Orthodox Lens; Kafka's Gimel; True Crime or Conspiracy Theory?; Of Censorship and Naughty Boys, and more
The boundaries between the biblical canon and the Apocrypha have seemed firm for a long time. But what if the walls aren’t that solid?
Jews have been travelers since God told Abraham to get up and go. How deeply has this constant motion been imprinted on the Jewish psyche?
The Bible’s characters were everywhere in medieval Ashkenaz. Jews remembered them when they prayed, attended births and weddings, when they opened a haggada.
"What would have happened to us," Picasso wondered, " if Kahnweiler had not had a business sense?"
How did a Jewish Socialist become the revolutionary leader of the People’s State of Bavaria? And did his brief career provoke the rise of Hitler?
What lessons can be learned from the city of Haifa, and what does its culture suggest about the likelihood and limitations of a binational state?
Maimonides’s Abraham was a natural philosopher who discovered God through reason, but the biblical Abraham did nothing at all to earn God’s election.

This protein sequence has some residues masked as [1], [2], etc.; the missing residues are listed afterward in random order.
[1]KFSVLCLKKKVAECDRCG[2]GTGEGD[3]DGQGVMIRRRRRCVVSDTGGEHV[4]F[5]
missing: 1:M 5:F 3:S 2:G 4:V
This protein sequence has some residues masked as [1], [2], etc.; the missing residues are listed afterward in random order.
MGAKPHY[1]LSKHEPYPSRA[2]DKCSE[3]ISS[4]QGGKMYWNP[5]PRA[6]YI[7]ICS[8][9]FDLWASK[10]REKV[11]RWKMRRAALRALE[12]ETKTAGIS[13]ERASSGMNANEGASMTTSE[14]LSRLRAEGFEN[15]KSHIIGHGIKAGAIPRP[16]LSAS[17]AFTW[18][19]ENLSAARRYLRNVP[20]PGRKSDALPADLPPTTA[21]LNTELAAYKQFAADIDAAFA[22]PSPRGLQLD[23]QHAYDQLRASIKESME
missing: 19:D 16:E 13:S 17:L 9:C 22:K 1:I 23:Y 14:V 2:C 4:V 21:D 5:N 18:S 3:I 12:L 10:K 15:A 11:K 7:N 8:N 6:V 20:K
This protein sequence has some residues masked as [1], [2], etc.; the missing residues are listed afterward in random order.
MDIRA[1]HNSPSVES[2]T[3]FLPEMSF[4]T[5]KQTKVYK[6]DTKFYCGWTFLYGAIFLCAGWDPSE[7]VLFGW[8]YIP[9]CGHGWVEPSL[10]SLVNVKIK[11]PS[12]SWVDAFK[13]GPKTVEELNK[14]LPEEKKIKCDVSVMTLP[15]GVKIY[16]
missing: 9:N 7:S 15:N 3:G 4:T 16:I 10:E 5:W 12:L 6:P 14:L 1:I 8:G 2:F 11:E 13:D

Love letters to Israel, Judaism, and each other from Rachel and David Biale.
Ilana M. Horwitz convincingly argues that religious students are high achievers. But what’s the special sauce that makes it so, and who gets to decide what counts as an achievement?
Shaul Magid attempts to show us how much contemporary Jews have inherited from a man most have tried to forget.
From mortal risks to the mundane office politics and antisemitic prejudice, Douglas London’s memoir of working for the CIA reveals the inner workings of America’s most secretive agency.
Bernard Malamud’s 1952 fable has always seemed the most American of Jewish novels and the most Jewish story in American folklore.
Haunting verses from the only living male survivor of the Jewish community of Crete.
It all started with a tweet: “Curious about your whiteness? Come to our meeting.” Edelman was curious.
Lost & Found
A joyful poem about the Jerusalem of Argentina, translated by Ilan Stavans.
“After the victory,” he wrote to his friend, “we’ll play music—Jewish music, Ukrainian music, and not only.”